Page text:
Ruby and Ralph

client: Virgin Experience Days



Character Development

During the storyboarding process, i had drawn very basic bird characters, which people seemed to be quite drawn towards, so i used these as my staring point.

The main thing i wanted to get in the characters was the big bulging eyes. Eyes are always a great focal point, and you can get across great emotion just using them. We used various sources for inspiration of getting emotion across using eyes, and one of my favourites is the cartoon Clarence by Cartoon Network.

 clarence eyes - cartoon network

Initial sketches

Working out color scheme for the characters

You can see at this point the robins didnt have their "accessories". We were trying different things, like adjusting the scale and proportions to create differences between them.


PS Yeah i didnt really sketch them in this notepad… they were done in Photoshop, but i put them on the sketchbook here to make it look a bit nicer presented!


Modelling was done in MODO.

Eyes were one of the key features of the robins, so I started with them.

Started with a really rough block model, then refined using MODO's sculpting tools. Once i had a shape i was fairly happy with i used the topology tool to redraw the mesh.



Since we were going with a more cartoony feel, the texturing was kept fairly minimal.

Started with getting a decent unwrap on the UVs, blocking in key areas using the paint tools in MODO, before exporting these into Photoshop to refine.

 UV map

Some early tests we did try getting a more feather feel to them, but decided that it didnt quite look right for what we were after.

The final textures ended up being a difuse layer, with a normal map that was created using the feathers.

 Robins textured


When modelling i was always thinking about how this would actually work and created the characters appropriately.

I've used a few different techniques for different parts of the character.

The main bird mesh is controlled using a normal skeleton rig.

The beak (to open and close) is controlled via a morph map, which is then controlled via a controller.

For shots where the characters are flying, they're actually using a different rig, with controllers setup to control each wing with a slider. This made is much quicker to animate. I also approached it this was as on Ralph, the scarf needs a morph applied to it to keep it in the correct position. So by connecting everything to a single controller, i was controlling 4 properties with a single control.

Once I had 1 character rigged, i literally duplicated the character and replaced the textures with other characters ones. Much quicker than having to rig 2 characters!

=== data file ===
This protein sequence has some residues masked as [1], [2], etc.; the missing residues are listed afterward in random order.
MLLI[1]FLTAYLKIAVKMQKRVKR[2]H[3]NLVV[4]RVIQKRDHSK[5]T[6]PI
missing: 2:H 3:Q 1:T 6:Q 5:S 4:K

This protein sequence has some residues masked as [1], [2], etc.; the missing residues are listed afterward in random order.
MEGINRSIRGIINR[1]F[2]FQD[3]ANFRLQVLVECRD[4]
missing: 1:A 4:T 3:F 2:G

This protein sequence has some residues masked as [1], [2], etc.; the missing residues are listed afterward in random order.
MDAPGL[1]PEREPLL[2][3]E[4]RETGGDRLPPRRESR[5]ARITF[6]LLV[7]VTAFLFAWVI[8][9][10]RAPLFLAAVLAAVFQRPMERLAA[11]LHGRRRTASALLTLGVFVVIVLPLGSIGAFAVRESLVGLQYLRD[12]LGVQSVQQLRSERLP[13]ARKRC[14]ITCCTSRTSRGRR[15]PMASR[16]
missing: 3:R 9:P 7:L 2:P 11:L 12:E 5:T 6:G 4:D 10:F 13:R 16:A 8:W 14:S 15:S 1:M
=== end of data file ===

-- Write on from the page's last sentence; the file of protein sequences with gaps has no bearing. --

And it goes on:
If i was to explore this part further, I'd have looked into adding dynamics to the scarf, so the hanging bit reacts to the movement of the character.


I've never done any character based animation before this…

I planned out the animation fairly carefully to play to my strengths of what i knew i could achieve. A good example of this is you'll notice you never see the characters walking as i haven't yet learnt how to do proper walk cycles!

I started by blocking out the animation, getting the key movements in place, before adding in the inbetweens and finer details to bring the characters to life.

I think i learnt the a lot during the animation process through failing, going away and researching what i was trying to achieve, and coming back to it.

Rendering / Post Processing

Rendering something of this scale was something I'd never had to deal with before.

Everything was sent off too rebusfarm for rendering as it was estimated about 36 days to render on my macbook pro!

I learnt alot about optimising animated scenes for rendering during this process and probably wasted a fair bit of money sending scenes with settings incorrect or wrong for the use i was needing. Things like optimising GI for animation was one of the biggest challenges.

Post processing was all done in After Effects. Some scenes were fairly simple, with just some curves adjustments and a vignette, and some were more involved, with snow, clouds, camera shakes, and lens flares!

We also had to do various different cuts for the video for different advertising channels, in the end we ended up with 10 different videos.

Here's an example of one of the adverts. This one was a YouTube TrueView ad (them ones that let you skip after 5 seconds) so we needed to make sure to grab the viewers attention within them first 5 seconds, so created a new shot of Ralph tapping on the screen and cracking it. I love the subtle focus shift effect on this shot.

stills from the video